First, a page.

Is your content strategy ready for the disruptions being faced by social media platforms?

We’ve long cautioned our clients against modelling their customer communication strategies through relying too much on third party sites.

Instead we work with them on ways of owning content, using social media and other platforms only to ‘amplify’ their voice, not become the primary source.

If for example if Facebook changes its algorithms you see how quickly and heavily it can impact some groups. The same is true for many others.

Which is why this article from Rolling Stone looking at the future of Twitter should be something to take notice of. What if Twitter changes the rules? How will businesses who embed Tweets for example adjust?

Social media, including video platforms, Linked In, TikTok, Instagram, Discord and the rest are like Facebook and Twitter massively in being powerful and influential tools. They set their own rules.

But these too are being challenged, notably in the EU and with the Digital Services Act

READ MORE: Overview of EU social media regulation – Lexology

The US is taking notice, particularly as on the face of things it impacts the use of information rather than freedom of speech.

Digital companies are paying attention. They know lawmakers are increasingly uneasy about the power being wielded by their firms.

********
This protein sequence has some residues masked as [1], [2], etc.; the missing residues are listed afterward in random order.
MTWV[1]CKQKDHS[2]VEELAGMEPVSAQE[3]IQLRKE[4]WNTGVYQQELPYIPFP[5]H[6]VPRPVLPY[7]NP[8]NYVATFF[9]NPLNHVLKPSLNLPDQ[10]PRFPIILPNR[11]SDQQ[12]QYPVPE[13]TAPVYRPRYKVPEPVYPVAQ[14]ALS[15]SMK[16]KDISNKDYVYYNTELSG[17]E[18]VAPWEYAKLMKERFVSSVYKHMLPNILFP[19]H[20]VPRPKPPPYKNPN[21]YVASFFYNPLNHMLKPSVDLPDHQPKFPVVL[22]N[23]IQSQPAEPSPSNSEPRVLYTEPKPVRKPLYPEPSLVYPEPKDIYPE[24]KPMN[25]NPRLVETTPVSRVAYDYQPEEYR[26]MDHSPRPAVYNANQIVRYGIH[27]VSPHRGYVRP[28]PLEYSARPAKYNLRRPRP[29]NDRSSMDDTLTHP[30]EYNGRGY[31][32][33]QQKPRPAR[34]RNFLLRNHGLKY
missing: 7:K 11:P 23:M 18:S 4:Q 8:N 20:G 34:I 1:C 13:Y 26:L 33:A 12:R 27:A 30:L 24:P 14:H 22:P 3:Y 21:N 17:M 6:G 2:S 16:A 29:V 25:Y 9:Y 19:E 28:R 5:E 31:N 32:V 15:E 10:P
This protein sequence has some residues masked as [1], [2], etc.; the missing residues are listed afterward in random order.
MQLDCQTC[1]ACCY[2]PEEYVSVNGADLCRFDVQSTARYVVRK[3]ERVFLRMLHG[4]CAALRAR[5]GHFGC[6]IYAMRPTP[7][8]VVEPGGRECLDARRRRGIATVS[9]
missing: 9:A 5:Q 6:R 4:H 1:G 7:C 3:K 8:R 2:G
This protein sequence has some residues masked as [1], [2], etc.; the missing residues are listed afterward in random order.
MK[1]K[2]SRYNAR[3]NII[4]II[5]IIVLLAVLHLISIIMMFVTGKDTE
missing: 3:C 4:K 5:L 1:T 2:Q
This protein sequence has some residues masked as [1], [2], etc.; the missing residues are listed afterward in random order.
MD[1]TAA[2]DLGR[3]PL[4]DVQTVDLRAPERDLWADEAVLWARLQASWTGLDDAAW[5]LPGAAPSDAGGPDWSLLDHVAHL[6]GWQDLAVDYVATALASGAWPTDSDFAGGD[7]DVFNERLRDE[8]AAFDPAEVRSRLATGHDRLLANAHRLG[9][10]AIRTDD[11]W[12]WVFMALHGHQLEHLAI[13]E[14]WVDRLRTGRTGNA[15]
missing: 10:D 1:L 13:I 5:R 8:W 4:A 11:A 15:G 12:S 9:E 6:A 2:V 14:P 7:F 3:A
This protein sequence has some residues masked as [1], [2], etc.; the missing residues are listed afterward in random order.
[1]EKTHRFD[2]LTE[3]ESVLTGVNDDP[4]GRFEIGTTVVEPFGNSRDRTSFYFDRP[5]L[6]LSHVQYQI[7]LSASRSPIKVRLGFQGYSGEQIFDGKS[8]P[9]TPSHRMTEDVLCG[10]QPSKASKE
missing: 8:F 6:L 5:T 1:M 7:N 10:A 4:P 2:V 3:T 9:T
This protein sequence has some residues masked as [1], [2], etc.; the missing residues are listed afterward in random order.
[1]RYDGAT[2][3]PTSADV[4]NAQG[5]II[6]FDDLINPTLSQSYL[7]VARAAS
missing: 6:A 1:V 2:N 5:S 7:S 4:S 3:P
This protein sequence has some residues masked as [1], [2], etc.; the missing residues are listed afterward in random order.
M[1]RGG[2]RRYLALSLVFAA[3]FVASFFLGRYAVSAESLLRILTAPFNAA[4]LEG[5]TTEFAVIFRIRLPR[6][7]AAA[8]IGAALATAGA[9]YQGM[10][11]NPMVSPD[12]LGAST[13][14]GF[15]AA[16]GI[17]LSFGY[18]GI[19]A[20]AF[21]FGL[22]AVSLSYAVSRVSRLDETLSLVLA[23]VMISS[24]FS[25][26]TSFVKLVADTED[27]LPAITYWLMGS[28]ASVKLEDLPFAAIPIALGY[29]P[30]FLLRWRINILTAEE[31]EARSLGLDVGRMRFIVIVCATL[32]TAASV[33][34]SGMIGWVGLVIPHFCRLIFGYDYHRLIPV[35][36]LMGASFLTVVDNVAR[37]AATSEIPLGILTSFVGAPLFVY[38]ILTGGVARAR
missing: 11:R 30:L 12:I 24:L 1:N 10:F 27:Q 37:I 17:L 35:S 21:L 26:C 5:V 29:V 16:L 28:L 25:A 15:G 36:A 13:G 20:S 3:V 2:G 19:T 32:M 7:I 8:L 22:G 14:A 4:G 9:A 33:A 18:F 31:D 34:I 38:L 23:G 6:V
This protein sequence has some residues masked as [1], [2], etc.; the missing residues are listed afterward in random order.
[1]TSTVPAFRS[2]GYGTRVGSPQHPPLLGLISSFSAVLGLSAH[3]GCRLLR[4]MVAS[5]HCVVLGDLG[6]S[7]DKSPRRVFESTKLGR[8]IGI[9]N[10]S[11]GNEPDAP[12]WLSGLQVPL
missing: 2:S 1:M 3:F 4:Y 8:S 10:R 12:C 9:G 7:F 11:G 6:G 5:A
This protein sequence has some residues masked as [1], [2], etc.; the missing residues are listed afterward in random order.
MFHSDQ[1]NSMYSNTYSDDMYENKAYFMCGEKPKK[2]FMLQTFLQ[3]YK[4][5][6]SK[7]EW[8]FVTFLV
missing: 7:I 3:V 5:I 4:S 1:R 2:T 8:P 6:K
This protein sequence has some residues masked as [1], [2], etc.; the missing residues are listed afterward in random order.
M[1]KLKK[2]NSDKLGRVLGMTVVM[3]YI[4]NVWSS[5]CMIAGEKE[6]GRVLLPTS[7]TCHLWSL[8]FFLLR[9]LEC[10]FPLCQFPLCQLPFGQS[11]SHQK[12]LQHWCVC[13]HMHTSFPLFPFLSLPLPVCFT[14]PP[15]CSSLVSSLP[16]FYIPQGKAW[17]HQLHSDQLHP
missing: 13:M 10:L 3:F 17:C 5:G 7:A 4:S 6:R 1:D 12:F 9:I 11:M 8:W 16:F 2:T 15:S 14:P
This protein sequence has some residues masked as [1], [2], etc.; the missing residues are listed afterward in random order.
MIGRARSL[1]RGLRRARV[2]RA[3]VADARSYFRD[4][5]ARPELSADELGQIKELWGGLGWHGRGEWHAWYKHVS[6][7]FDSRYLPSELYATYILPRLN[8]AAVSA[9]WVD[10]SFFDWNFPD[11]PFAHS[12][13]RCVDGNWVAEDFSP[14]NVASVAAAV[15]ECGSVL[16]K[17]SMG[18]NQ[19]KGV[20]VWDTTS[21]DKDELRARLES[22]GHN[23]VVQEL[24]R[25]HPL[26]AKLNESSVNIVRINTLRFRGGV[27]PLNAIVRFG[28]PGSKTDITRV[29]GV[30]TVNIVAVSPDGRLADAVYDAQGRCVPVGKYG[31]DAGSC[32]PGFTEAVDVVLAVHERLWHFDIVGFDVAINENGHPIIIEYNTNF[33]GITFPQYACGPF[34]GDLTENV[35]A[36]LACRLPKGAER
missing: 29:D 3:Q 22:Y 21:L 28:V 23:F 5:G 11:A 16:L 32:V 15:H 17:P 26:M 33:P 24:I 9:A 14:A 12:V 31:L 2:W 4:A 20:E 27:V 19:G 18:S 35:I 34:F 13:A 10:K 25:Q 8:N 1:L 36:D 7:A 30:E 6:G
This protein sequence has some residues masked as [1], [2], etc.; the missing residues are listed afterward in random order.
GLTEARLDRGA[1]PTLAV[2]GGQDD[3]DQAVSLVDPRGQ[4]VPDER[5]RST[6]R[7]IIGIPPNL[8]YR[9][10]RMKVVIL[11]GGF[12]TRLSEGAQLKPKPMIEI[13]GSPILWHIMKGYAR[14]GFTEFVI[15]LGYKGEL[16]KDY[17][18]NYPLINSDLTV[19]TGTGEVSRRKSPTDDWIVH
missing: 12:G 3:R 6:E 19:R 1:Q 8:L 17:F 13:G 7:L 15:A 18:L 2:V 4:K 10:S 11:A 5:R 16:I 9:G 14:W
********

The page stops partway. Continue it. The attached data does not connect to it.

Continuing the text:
Yet the biggest changes may come through Web3, a mission led by the inventor of the Internet Tim Berners-Lee to return ‘data sovereignty’ back to users.

READ MORE: Tim Berners-Lee’s plan to save the Internet – The Conversation

Our personal information is something most of us have probably become conditioned to sharing with digital platforms by default. We click, we tick, we accept cleverly worded consents.

That data, that knowledge, is a primary source of monetisation for digital platforms. It is how advertisers, campaigns, media outlets, retailers, political groups, and so many more learn to understand what makes us tick.

You can’t put a price on the value of retaining control of our own identities, and ways to do that more effectively at source are coming down the track.

It will be for these platforms and those who are built upon them to pivot to the new way of doing things, not the user.

Any business plan that suggests otherwise, is for the birds.

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